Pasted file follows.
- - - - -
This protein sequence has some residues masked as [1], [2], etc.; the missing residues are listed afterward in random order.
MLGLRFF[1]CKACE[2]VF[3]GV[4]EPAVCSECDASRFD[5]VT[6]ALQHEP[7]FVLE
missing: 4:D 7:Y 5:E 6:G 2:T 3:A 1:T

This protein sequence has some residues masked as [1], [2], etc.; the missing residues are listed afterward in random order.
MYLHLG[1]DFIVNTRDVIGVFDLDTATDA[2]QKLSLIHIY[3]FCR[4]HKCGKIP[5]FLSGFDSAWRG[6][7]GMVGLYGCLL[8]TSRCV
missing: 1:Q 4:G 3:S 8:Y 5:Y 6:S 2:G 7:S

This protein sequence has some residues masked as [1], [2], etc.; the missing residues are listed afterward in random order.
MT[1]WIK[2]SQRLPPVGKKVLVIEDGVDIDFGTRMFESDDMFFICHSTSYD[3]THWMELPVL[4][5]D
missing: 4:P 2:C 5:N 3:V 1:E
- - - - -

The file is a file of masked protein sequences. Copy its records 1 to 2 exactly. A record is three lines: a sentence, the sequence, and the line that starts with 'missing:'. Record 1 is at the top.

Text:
This protein sequence has some residues masked as [1], [2], etc.; the missing residues are listed afterward in random order.
MLGLRFF[1]CKACE[2]VF[3]GV[4]EPAVCSECDASRFD[5]VT[6]ALQHEP[7]FVLE
missing: 4:D 7:Y 5:E 6:G 2:T 3:A 1:T

This protein sequence has some residues masked as [1], [2], etc.; the missing residues are listed afterward in random order.
MYLHLG[1]DFIVNTRDVIGVFDLDTATDA[2]QKLSLIHIY[3]FCR[4]HKCGKIP[5]FLSGFDSAWRG[6][7]GMVGLYGCLL[8]TSRCV
missing: 1:Q 4:G 3:S 8:Y 5:Y 6:S 2:G 7:S